Alaskans Must Not Ignore GVEA Elections

Alaskans Must Not Ignore GVEA Elections

May 11, 2021

The eco-Left will take any opportunity to implement their agenda at the expense of hardworking Americans, and their latest attempt is going mostly unnoticed.

If you’re like most Alaskans, you ignore the Golden Valley Electric Association (GVEA) ballot that shows up in your mailbox every so often because you expect the people more informed about the issue to make the right choice. But that low participation has created an opening for the eco-Left to mobilize their activists and get their people in the door.

And what happens if the eco-Left takes over GVEA? They spend your tax dollars on new “green” infrastructure that’s less reliable than traditional energy and your utility bills just keep rising.

What can you do? Get informed and vote!

Ballots will be mailed to districts 4 and 7 on May 14th. Check your mailbox, and then either return the paper ballot or follow the instructions to vote online.

The Candidates

You can find full bios and Q&As on GVEA’s website, but here are your options with a quote or two from each candidate that reveals where they stand:

District 4 – Fairbanks area

Derek Miller

“While I support GVEA’s goal to reduce its carbon output by 26 percent by the year 2030, maintaining safe, reliable, low-cost power will be my #1 priority as a GVEA board member. It’s important GVEA incorporate renewable energy where it makes sense, but we must not do so at the expense of reliability or significant increased costs to our member ratepayers.”

Gary Newman

“There remain significant challenges and opportunities in a changing electric industry to insure reasonable rates and reliability…aging fossil-fuel generation in Healy and Fairbanks, increased renewables and energy storage where it makes economic sense in stabilizing fuel costs.”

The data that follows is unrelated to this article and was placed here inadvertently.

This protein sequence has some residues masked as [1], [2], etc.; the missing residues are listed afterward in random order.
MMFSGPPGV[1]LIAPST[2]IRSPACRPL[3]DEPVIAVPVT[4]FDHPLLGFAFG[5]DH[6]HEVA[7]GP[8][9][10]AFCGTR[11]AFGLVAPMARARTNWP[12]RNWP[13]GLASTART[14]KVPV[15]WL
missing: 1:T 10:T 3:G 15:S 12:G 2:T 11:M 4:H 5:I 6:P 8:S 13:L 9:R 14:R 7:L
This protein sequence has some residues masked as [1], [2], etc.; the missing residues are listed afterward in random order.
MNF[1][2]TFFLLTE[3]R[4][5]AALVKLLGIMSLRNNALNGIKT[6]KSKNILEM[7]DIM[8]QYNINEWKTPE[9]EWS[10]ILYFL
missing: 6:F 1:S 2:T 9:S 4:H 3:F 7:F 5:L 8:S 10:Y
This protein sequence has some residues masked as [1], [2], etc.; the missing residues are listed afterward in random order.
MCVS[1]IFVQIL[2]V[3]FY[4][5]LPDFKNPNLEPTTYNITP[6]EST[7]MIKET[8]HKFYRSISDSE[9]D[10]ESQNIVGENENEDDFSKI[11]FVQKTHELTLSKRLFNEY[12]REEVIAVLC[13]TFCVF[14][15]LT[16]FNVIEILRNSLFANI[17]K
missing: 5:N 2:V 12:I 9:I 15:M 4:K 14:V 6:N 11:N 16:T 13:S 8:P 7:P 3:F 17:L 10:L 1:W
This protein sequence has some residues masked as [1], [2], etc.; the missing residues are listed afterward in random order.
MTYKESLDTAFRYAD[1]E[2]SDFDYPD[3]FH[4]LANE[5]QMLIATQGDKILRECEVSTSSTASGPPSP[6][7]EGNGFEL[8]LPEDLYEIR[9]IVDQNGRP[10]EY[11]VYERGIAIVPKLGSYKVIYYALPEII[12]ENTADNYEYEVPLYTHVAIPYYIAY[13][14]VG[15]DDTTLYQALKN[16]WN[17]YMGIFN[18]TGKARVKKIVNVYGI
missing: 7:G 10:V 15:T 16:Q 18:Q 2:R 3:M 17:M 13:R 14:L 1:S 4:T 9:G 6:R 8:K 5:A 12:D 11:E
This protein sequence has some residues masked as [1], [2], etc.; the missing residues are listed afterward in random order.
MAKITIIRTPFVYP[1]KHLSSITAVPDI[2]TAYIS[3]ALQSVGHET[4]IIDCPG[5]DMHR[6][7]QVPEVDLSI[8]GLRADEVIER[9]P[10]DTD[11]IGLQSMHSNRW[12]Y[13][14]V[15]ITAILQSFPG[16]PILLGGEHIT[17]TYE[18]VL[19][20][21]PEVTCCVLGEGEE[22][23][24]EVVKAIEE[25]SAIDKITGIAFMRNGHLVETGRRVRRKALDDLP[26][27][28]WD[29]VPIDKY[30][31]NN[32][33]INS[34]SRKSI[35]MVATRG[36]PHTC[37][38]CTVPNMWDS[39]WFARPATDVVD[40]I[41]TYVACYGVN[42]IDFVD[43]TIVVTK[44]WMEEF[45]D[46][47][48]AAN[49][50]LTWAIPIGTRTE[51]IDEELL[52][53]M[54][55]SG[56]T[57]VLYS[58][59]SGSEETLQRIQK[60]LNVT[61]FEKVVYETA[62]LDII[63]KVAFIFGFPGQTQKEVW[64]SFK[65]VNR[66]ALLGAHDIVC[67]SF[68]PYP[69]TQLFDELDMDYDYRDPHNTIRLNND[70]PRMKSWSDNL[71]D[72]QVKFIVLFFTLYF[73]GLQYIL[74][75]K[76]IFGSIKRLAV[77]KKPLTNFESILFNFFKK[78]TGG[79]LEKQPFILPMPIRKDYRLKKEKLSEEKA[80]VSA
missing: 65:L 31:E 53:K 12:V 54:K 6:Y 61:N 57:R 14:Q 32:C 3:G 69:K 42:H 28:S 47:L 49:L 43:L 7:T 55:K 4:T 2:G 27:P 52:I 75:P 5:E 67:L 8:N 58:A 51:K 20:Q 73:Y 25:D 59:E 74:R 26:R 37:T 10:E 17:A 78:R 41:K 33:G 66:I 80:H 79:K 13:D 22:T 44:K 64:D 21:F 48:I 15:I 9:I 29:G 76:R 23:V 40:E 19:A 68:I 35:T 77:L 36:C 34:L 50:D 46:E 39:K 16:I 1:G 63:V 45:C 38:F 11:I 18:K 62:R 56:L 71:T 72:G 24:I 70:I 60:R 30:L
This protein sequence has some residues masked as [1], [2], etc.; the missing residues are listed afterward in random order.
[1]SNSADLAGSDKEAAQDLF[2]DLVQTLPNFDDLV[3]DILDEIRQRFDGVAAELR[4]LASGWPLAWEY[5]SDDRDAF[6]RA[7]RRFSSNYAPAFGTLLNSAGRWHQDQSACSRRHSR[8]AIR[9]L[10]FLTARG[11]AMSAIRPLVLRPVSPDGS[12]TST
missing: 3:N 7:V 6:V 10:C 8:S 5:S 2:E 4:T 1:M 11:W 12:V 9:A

“One strategic directive is to address our aging generation units from the 1960’s and 1970’s, both coal and diesel.   Decisions must balance fuel, operational, and capital costs as well regulatory and environmental considerations and, of course, reliability. We can now consider non-traditional opportunities that include energy storage, renewables, members’ distributed generation, along with new demands for electricity like heat pumps and electric powered vehicles.”

District 7 – Includes the areas of Nenana, Clear, Anderson, Healy, McKinley Village and Cantwell

Brad Benson

“While we can all agree that green energy is compelling, we can’t underscore our massive local coal reserve. The ability to responsibly convert coal into clean energy within the Denali Borough with minimal transportation expense or environmental impact is absolutely critical to GVEA’s (and our community’s) goals.”

“Fiscally conservative decision making should be at the forefront of all GVEA goals.”

Julie Morris

“There has been a great deal of conversation concerning renewable resource such as solar or wind generated power, however, these are limited because sun and wind are not always reliable. These systems require back up when they stop producing power. All options need to be considered.”

“GVEA’s energy goals and objectives should always be to provide affordable and reliable energy. Diesel generated electricity costs significantly more than natural gas. GVEA can and does purchase electricity through the interties, however, the answer is to develop the natural gas resources within the state. This must be done in a reasonable manner so that our mining industries can be developed and thrive.”

Katherine Hennigan

“I am especially interested in the ongoing health of our natural environment, and would welcome the opportunity to be involved in work that balances responsible stewardship of our most fundamental resources of earth, air, and water with conscientious and eco-conscious business management.”

“Environmental stewardship is of the utmost importance in the future.  That insatiable appetite for electric power mentioned above will need to be fed responsibly, minimizing the cost to the earth as well as the cost in dollars.  Moving forward will always depend on maintaining safety and sustainability, and also on innovative strategies, such as the promotion of beneficial electrification.”

Todd Adams

“I believe GVEA should continue with its Carbon Reduction Goal of a 26% reduction by 2030. This is an achievable goal that requires planning, constant monitoring in data-based research, and implementation in stages. We have both a geographic advantage and disadvantage in the Interior regarding this plan with wind, solar, and hydro. Advantages are primarily in the summer with wind and solar. Disadvantages due to the seasonal limitations in the winter force the need for supplemental sources.”